Happy in Haiti
The Happy Planet Index is at it again! When your criteria on happiness is “measure what matters: the extent to which countries deliver long, happy, sustainable lives for the people that live in them”, you really must come up with some crazy crap, like this equation,
Which, translated into practical terms means that if you have very very low expectations and live for a long time without electricity or running water, you’ll score really high.
The Happy Planet Index hasn’t been composed by some lonely obsessive living with his mother and boring a very small number of readers in a rarely visited corner of the Internet. No, the Happy Planet Index has been produced by the New Economics Foundation, a think tank with an annual budget of more than $3.9 million and a staff of more than 50. They may be as mad as a box of frogs, but these people are well-funded and influential.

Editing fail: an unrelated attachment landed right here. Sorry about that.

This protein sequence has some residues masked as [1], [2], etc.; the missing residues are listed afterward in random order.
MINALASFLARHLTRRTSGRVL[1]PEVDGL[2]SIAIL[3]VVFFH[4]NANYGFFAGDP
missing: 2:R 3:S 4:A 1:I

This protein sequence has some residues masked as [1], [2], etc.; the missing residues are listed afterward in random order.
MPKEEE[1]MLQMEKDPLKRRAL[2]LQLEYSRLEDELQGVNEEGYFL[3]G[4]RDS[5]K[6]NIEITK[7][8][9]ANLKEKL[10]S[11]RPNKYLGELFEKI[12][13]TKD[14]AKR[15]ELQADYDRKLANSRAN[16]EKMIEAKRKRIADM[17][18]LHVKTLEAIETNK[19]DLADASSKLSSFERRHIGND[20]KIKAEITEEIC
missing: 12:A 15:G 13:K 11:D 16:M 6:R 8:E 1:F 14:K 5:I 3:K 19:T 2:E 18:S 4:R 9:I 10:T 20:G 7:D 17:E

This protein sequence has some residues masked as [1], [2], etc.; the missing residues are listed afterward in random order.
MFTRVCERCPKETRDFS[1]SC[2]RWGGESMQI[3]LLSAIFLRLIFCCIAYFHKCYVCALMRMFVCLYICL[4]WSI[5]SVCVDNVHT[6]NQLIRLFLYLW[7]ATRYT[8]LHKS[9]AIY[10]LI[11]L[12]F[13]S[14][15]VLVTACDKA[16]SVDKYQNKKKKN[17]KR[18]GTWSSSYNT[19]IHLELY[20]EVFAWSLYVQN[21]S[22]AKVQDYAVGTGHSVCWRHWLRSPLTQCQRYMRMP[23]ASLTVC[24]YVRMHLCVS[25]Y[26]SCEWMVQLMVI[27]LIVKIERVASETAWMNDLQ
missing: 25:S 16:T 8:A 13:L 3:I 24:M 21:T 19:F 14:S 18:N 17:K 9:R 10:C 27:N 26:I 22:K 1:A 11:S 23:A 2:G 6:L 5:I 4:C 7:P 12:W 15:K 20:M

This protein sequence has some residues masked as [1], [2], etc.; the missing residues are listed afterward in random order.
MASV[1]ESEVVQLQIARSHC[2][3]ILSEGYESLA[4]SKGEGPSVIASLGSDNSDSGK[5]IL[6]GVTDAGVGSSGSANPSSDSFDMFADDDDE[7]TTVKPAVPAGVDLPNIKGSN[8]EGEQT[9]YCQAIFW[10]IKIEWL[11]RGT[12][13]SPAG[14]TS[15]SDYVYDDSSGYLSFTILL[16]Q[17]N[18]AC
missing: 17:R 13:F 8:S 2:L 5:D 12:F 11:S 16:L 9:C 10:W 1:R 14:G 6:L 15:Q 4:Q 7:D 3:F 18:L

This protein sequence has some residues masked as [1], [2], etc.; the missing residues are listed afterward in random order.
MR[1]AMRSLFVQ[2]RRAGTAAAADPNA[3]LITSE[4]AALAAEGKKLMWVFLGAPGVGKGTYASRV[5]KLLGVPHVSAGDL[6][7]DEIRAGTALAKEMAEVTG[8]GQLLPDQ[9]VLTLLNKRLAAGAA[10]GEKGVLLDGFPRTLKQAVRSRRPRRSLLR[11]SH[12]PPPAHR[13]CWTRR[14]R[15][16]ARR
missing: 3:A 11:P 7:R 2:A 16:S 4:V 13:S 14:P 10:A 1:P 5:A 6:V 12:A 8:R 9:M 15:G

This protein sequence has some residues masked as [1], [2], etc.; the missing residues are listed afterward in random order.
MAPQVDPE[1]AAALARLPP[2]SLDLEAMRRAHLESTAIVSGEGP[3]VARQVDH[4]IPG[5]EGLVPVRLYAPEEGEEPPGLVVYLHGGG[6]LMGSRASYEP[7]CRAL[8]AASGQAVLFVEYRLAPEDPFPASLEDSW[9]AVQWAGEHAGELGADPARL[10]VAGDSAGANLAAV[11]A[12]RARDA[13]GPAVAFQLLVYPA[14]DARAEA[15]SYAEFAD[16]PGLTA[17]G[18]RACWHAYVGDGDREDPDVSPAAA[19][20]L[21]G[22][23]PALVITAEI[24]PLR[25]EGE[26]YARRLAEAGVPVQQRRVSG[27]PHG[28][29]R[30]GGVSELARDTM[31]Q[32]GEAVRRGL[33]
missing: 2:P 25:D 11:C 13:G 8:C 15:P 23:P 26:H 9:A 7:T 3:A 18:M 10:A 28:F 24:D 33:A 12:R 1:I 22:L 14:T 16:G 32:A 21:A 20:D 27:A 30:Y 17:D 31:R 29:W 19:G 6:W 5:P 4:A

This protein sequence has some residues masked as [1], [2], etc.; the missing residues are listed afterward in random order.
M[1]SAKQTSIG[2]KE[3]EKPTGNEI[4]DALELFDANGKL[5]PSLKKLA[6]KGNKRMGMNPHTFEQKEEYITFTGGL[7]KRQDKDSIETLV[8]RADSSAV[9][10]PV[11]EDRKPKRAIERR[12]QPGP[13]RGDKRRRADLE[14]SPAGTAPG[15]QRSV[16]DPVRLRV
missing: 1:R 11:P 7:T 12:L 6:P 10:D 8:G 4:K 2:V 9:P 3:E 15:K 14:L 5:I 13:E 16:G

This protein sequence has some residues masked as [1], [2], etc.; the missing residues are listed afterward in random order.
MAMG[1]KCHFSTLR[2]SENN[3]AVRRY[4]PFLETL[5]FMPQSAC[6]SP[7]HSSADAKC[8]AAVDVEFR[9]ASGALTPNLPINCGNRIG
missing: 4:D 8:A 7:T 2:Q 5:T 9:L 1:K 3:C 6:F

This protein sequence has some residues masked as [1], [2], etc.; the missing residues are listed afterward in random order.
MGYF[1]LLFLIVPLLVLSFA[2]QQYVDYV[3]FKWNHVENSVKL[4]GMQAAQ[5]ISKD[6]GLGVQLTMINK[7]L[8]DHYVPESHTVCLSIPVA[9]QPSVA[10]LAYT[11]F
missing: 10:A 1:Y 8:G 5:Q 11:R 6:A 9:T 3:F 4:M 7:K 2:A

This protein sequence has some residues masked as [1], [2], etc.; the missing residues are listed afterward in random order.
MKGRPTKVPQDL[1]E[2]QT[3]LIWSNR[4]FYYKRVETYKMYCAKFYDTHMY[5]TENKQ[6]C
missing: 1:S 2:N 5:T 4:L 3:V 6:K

They are also playing with taxpayers’ money. One of the New Economics Foundation’s biggest donors in 2010-11—giving them more than $155,000—was the British government’s Department for Business, Innovation and Skills. The Department for Environment, Food and Rural Affairs paid more than $90,000 for another project in 2009 in which the New Economics Foundation produced a report—”Moments of change as opportunities for influencing behaviour”—which looked to Communist Cuba for an example of “mass efficiency improvement.”
Cuba, by the way, ranks 12th on the Happy Planet scale.
Reports like the Happy Planet Index claim to show us a different way of measuring success that “puts current and future well-being at the heart of measurement.” But there’s a reason Cubans regularly risk (and lose) their lives trying to escape their home country and make it to America, and there’s no waves of humanity flowing in the opposite direction. That the Happy Planet Index can’t capture those realities, or chooses to ignore them, suggests, well, that its authors are living on another planet.
No, just a planet with a well-funded agenda…in rooms with central heat; the NEF’s contact phone number is country code 44, for the United Kingdom & the Isle of Man.
They must be miserable!
Here’s the ranking:
8. New Zealand
12. Costa Rica
17. United Arab Emirates
18. United Kingdom